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Study Shows Medical Debt Can Affect Your Health

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Study Shows Medical Debt Can Affect Your Health

Most people have noticed that when one thing goes wrong, several other things invariably follow. There’s even a common expression describing the experience: “When it rains, it pours.” Unfortunately, medical debt is no exception. It can easily precipitate a resulting series of unfortunate events, one of them (ironically) being poor health. This is more than perception; it is a documented phenomenon, explored most recently in a 2021 research study from The Sycamore Institute

Lack of necessary medical care

There are several ways that medical debt can affect your health, and many of them are the same ways that any financial insecurity can affect your health. For example, if you are in debt, you will be less apt to visit a doctor for problems with any chronic conditions – or even new medical conditions- you may suffer from. This can mean that diabetes, asthma, or high blood pressure issues go unchecked. It can also mean that necessary mental health precautions are left unaddressed. 

Inexpensive, “empty calorie” foods

Having debts can prevent people from meeting other basic needs as well. This is evident in food buying choices. On average, healthy foods cost three times as much per calorie as unhealthy options. Unfortunately, if you are weighed under by medical debt, it may be easier to buy less expensive foods with empty calories. These foods tend to have high amounts of sugar, saturated fat, and sodium, all of which can lead to obesity, high blood pressure, type 2 diabetes, and heart disease. Poor nutrition can adversely affect anyone’s health. 


Those with medical debt may also experience difficulties paying for safe housing or adequate utilities, such as heating and air conditioning. It has been documented that financial insecurity is linked to housing located far from green spaces that motivate people to exercise and provide recreational opportunities. One NIH study notes that “access to green spaces has been viewed as a principal key to enhancing health and well-being.” Lack of access to these green spaces can negatively affect your health.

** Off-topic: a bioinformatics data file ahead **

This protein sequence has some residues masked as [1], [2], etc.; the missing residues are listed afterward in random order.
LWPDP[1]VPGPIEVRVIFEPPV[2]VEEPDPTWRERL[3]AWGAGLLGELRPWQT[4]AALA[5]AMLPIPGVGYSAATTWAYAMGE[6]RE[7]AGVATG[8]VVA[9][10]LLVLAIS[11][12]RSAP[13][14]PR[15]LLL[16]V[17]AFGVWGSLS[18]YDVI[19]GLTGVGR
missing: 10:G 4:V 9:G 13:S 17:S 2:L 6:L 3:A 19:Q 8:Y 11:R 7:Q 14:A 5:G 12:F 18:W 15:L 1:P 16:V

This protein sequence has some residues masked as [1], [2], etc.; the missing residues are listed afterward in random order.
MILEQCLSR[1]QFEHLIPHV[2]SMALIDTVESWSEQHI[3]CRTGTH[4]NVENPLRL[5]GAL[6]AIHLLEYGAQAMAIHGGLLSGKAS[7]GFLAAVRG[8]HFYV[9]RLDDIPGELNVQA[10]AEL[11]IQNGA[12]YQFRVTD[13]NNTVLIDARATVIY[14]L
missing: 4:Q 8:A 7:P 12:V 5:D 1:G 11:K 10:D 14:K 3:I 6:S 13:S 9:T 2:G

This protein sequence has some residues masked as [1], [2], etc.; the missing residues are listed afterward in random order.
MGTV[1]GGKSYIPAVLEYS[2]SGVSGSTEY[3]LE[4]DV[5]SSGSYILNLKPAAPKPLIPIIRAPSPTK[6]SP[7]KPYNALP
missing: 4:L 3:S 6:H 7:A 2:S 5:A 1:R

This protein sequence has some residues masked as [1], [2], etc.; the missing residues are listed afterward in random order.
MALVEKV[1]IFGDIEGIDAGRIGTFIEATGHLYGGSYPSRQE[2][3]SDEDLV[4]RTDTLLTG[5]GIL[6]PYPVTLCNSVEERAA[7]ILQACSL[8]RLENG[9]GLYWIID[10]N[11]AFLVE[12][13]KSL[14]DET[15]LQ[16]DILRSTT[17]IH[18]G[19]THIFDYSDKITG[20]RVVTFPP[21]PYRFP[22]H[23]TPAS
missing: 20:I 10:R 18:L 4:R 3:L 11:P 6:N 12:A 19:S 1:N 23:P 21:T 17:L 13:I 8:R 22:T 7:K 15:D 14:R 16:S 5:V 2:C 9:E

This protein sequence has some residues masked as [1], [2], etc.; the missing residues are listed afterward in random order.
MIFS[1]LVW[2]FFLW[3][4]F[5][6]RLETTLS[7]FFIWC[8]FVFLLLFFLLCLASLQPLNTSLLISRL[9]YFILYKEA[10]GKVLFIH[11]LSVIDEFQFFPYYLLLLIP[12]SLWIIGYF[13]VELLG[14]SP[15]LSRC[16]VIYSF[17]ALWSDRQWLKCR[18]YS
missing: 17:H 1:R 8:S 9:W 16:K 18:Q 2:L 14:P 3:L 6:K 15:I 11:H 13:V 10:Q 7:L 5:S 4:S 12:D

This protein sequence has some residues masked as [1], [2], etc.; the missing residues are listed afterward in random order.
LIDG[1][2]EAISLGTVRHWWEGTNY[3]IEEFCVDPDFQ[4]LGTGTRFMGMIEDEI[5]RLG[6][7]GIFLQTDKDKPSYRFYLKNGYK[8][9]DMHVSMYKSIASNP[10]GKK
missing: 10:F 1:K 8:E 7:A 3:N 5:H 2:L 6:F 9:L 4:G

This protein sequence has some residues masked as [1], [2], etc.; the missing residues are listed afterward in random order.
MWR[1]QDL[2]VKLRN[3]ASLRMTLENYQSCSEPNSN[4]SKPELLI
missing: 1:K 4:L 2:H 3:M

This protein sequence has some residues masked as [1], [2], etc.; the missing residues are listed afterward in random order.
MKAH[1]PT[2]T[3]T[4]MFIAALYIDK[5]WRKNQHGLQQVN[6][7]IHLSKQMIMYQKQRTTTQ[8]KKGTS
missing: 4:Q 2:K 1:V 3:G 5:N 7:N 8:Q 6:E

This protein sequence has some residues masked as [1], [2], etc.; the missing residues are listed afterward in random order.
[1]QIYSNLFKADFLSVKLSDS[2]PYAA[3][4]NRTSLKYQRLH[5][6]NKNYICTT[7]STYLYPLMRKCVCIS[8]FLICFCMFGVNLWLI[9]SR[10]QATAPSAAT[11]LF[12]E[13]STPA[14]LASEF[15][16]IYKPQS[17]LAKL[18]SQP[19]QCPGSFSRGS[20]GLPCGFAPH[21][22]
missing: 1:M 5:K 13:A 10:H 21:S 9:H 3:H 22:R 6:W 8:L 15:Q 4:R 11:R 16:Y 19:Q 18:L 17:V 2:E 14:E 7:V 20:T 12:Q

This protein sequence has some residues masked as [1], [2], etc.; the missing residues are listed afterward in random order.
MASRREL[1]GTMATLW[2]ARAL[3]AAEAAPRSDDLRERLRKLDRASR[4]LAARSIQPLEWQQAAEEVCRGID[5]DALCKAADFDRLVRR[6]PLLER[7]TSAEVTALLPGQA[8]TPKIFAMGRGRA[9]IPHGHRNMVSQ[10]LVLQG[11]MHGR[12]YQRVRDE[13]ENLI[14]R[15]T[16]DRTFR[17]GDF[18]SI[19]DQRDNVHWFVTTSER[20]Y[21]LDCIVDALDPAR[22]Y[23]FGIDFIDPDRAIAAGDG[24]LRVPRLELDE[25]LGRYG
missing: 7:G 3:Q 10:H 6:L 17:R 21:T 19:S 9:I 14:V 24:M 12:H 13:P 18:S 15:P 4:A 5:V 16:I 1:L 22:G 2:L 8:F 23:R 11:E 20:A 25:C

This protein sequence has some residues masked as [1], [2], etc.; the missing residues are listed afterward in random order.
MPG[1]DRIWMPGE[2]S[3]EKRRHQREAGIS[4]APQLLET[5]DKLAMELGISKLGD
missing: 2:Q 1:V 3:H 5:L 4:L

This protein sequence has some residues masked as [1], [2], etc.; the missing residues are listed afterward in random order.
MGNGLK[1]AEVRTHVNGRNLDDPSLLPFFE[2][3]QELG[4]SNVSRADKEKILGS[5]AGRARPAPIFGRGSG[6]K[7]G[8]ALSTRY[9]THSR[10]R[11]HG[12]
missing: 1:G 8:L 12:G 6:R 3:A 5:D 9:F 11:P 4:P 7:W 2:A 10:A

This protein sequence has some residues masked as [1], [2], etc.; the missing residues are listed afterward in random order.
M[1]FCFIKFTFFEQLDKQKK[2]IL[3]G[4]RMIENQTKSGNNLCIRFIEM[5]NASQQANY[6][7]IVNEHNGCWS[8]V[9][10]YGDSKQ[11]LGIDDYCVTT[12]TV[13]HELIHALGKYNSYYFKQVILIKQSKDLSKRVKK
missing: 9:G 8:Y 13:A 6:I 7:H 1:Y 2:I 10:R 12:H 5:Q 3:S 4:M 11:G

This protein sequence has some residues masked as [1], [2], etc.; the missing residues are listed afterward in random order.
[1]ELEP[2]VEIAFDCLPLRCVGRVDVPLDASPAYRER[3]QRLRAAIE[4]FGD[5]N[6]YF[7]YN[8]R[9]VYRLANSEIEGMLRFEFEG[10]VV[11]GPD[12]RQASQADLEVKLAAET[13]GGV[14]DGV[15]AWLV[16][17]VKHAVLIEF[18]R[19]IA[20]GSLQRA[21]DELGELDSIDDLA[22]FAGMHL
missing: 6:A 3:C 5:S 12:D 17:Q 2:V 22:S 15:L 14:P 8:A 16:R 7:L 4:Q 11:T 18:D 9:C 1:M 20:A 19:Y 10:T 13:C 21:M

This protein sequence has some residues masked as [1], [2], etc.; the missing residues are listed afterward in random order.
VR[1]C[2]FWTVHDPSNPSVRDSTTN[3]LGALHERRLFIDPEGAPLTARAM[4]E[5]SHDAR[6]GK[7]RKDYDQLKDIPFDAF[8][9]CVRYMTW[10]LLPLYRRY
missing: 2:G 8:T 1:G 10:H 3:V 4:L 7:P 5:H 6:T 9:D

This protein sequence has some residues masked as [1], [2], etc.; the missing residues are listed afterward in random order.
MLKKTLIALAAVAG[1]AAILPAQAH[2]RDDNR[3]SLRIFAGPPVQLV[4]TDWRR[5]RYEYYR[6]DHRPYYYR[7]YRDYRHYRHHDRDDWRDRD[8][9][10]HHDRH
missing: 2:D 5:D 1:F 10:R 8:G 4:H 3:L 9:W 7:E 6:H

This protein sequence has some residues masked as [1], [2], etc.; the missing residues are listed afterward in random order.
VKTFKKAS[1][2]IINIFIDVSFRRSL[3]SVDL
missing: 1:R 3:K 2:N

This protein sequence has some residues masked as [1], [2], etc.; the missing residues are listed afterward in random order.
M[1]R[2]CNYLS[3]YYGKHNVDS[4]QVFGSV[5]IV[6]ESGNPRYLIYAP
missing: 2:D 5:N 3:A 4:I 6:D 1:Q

Stress-driven behaviors

Another way that health behavior can be affected by medical debt is in unhealthy stress-driven behaviors. Many people smoke to relieve stress, but in fact, smoking causes stress-related illnesses. It causes increased blood pressure, elevated heart rates, constricted blood vessels, and a decrease in available oxygen. Even worse, 80% of lung cancers and lung cancer deaths are caused by smoking. Other harmful behaviors triggered by stress include alcohol or drug use, both of which negatively affect health. 

How Sawin & Shea, LLC can help

The Sycamore Institute concludes its report by saying that “A growing body of evidence connects medical debt with health outcomes” and reiterating the ”clear link between these factors and poorer health outcomes.” Obviously, medical debt can negatively affect your health. 

However, these negative impacts are not inevitable; you do have the option to take steps to either eliminate your medical debt or to make manageable payments towards it by filing for Chapter 7 or Chapter 13 bankruptcy.

Between 40% and 60% of bankruptcies are prompted by medical debt; this is a problem that is all too common. The ramifications of this kind of cycle of debt can be serious for your long-term financial health as well as your short and long-term physical and mental health. Filing for Chapter 7 bankruptcy can discharge (get rid of) medical debts as well as other unsecured debts as long as you have a low enough income to qualify for it. Chapter 13 bankruptcy can also be a road toward discharging your medical debts after you complete a 3-5 year payment plan. You can read about this in more detail in our blog, How Are Medical Bills Treated in Chapter 13 Bankruptcy?

At Sawin & Shea, LLC, we have over 75 years of bankruptcy experience helping thousands of people just like you get the fresh start they deserve. 

Speak to an attorney today at (317) 759-1483. Or contact us online

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